"Let me ask a question that should be obvious: Why is it that we’re now fighting about drafting our daughters, our sisters, and our mothers when nobody has told us that we need to draft anyone?"

U.S. Senator Ben Sasse (R-NE) spoke on the Senate floor tonight regarding his amendment to the National Defense Authorization act to stop, study, and sunset the draft. 

Sasse's amendment can be found here and his remarks, as prepared for delivery, are found below: 

Mr. President: Why is it that Washington always jumps blindly into culture war fights?

Why is it that we first divide into blue shirts versus red shirts, retreat into our tribes, and then maneuver to inflict maximum pain on each other?

That’s not how adults in communities across our land make complicated decisions – but that is what’s happening in this body right now.  

The legislation before the Senate is supposed to be about national security – which is the first and the most important responsibility of the federal government. Republican and Democrat, every single member of this body, tells our constituents that we support the troops. And I would hope that every single member of this body means it – and thus agrees that national security is far more important than running up the partisan score in some cultural battle. 

But here we are, getting ready to divide again, now over the issue of women in the draft.

Let me ask a question that should be obvious: Why is it that we’re now fighting about drafting our daughters, our sisters, and our mothers when nobody has told us that we need to draft anyone? 

Seriously, where is any general telling us that the pressing issue of the day is that they need more bodies in a draft?  Where is that happening?  Who is telling us this? Because I haven’t heard it from anyone. Not once.

This fight – about women in the draft – is entirely unnecessary. And wisdom should be nudging us to avoid unnecessary fighting.  We have enough real and needed fighting.

Before we send our press releases and condemn our opponents, could we just take one minute to recognize this indisputable fact: Our military is already the best fighting force in human history – and it is all-volunteer, and no one is recommending that we change that.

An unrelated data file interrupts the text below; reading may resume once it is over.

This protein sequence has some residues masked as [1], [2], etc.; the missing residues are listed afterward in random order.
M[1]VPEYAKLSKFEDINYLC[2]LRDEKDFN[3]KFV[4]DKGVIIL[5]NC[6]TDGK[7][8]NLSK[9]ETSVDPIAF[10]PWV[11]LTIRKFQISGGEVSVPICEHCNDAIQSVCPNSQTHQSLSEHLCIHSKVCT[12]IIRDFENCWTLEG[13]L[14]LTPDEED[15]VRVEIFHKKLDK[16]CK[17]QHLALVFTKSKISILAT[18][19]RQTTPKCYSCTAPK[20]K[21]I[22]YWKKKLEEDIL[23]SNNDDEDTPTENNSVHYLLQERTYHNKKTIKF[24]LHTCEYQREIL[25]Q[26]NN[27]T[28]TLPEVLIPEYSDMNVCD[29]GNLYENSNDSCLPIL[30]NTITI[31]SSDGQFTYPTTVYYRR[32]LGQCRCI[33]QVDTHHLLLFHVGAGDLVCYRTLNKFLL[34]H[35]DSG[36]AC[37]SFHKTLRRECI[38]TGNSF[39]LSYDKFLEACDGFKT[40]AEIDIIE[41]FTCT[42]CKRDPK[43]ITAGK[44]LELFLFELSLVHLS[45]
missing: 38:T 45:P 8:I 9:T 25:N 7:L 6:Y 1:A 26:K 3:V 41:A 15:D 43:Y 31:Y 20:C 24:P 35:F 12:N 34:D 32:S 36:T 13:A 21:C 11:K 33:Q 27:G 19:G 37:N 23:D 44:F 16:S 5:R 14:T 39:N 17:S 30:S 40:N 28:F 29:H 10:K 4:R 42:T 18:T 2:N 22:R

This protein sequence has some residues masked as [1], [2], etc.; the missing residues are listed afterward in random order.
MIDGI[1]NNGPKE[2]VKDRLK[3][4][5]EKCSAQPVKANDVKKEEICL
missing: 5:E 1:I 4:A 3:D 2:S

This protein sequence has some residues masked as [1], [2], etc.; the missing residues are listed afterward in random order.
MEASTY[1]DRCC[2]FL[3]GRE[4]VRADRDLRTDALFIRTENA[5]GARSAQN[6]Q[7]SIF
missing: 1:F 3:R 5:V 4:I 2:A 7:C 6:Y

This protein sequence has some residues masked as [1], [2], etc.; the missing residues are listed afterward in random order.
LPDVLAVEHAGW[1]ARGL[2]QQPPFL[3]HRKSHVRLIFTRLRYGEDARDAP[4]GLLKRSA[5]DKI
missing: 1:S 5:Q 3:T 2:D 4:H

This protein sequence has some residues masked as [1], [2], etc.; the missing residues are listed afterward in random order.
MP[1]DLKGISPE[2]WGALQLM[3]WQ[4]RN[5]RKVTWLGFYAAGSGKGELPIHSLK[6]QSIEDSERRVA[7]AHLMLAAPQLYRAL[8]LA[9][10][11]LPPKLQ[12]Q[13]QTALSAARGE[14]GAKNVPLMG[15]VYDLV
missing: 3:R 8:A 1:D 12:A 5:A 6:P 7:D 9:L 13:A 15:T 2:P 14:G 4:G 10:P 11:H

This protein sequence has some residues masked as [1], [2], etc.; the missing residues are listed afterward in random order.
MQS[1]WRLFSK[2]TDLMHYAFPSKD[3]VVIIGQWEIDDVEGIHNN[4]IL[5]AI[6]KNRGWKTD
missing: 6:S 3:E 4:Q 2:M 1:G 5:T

So, rather than needlessly dividing Americans over an obsolete 20th century registration process, let’s do this: Let’s stop the expansion of the draft, let’s study the purpose of the draft, and let’s evaluate whether we really need a draft.  Maybe we do, but let’s evaluate it.

Let’s not start by fighting about who else to add to the draft. 

Let’s not start by trying to import more culture warring into a national security bill. Let’s start by asking if we are sure we need a draft. 

I’m introducing a simple amendment. And I hope this body could agree that it aims toward common sense, and toward a de-escalation of our bitter conflicts.  My simple amendment replaces the NDAA’s controversial draft provisions, and does 3 relatively non-controversial …but I think more important things instead:

1.    It says that the Senate admits that the draft – which hasn’t issued a call since December of 1972 – when I was ten months old (and I think I’m five years older than the youngest person in this body) – should be reevaluated, rather than continue on auto-pilot forever without scrutiny;

2.   It sets a sunset date on the draft for three years from now UNLESS the Congress acts to say that we have consulted with the generals and we believe it is actually needed; and

3.   It requires the Secretary of Defense to report to Congress in six months on the merit of a selective service system rather than simply defending the status quo.  It doesn’t force the unelected Secretary of Defense to wade into culture wars or social engineering.  

Instead, it asks him to consult with the generals and report back telling us one of three things:
     ·       Either they believe the all-volunteer force – which has in actuality been what we’ve done for many years – is sufficient for the human capital needs of the country, and they think the draft is in fact obsolete; 

     ·       OR number two, they believe we should be keeping the current draft system;

     ·       OR number three, they believe that the Draft in fact needs to be expanded – and why they believe that. 

Again, either the generals think we are fine with an all-volunteer force; OR they think we need as many potential draftees as we have today; OR they think we need more. 

If they think we need more, then this body should debate who – maybe men older than age 26; maybe women; who knows?  

But let’s first know that they think the Draft is still needed before we fight about who is potentially going to be drafted. 

One of the fundamental purposes of this body is to debate – to debate the biggest issues facing our nation, and to do in an honorable way.  The Senate is for debate – not as an abstraction, but to be addressing and ultimately solving the meatiest challenges that the Constitution demands we tackle. 

If any Senator believes that the purpose of the NDAA should be to have a culture war fight, I urge that Senator to come to the Floor and make her or his case.  But if not, then let’s avoid the unnecessary cultural division and stick to the national security tasks at hand this week. 

Thank you, Mr. President.